The African Continental Free Trade Agreement was signed by 52 African Member States and will be implemented after only three years of free trade negotiations with the 22 necessary ratifications. This represents a huge diplomatic and political success, given the short timetable, ambitious liberalisation targets and heterogeneity and the large number of 55 Member States negotiating the free trade area. It is now a matter of actively modifying, reforming and adopting new frameworks, regulations and agreements that should promote and promote intra-African trade, investment and employment in the medium term. Accompanying and implementing policy documents such as the African Union`s Trade Facilitation Strategy or the AU Services Sector Development Programme have been developed to set continental standards for further implementation of the strategies they are transposing at regional and national levels for effective implementation. Although Africa`s average growth is 3.6% in 2019/20 and the world`s fastest growing economies are on the continent, much remains to be done. Africa remains highly dependent on exports of raw materials and agricultural products, while it imports mainly capital goods or food products from abroad. With less than 3% of world trade, it is not yet necessary to achieve export diversification, as many African countries still depend on the rents of extractive exports, while they lag behind in industrialization efforts. In this context, intra-African trade remains below its potential and accounts for about 17% of total African trade volume in 2017. In contrast, intracontinental trade in North America accounts for 51 per cent of exports, 49 per cent in Asia and 22 per cent in Latin America, while this figure is 69 per cent in European countries. Although some regional economic communities (REC) have improved trade integration through tariff reductions, the African market remains fragmented. Non-tariff barriers, such as uncoordinated bureaucratic procedures, long border wait times or long and heavy export requirements, increase trade costs on the continent. As a result, Africa has integrated more quickly into the rest of the world than with itself.
The World Bank report, The African Continental Free Trade Area: Economic and Distributional Effects, aims to help policymakers implement policies that can maximize the potential benefits of the agreement while minimizing risks. Creating a continental market requires resolute efforts to reduce all business costs. Governments also need to develop strategies to increase the willingness of their workforce to take advantage of new opportunities. Forty-four countries initially signed the agreement on March 21, 2018. Nigeria was one of 11 African Union countries to avoid signing the treaty. At the time, Nigerian President Muhammadu Buhari said Nigeria could do nothing to undermine local producers and entrepreneurs.  The Nigerian Manufacturers` Association, which represents 3,000 Nigerian manufacturers, welcomed the decision to withdraw from the agreement.  Nigeria`s foreign minister tweeted that more internal consultations are needed before Nigeria can sign the agreement.  Former President Olusegun Obasanjo said Nigeria`s delay was regrettable.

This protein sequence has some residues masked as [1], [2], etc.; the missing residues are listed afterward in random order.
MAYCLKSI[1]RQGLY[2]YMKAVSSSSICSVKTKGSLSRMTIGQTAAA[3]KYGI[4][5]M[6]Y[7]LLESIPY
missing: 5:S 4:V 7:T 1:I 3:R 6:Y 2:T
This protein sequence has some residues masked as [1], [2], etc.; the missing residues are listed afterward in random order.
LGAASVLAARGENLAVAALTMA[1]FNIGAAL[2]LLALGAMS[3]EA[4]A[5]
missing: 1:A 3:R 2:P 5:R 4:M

The Nigerian Labour Congress called the agreement a «renewed, extremely dangerous and radioactive neoliberal political initiative», suggesting that increased economic pressure would push workers to rush into difficult and precarious conditions.  Eritrea was not part of the original agreement because of the continuing state of war, but the 2018 peace agreement between Ethiopia and Eritrea ended the conflict and ended the barrier to Eritrea`s participation in the free trade agreement.      The unrecognized state of Somaliland was not involved in discussions on the creation of the agreement.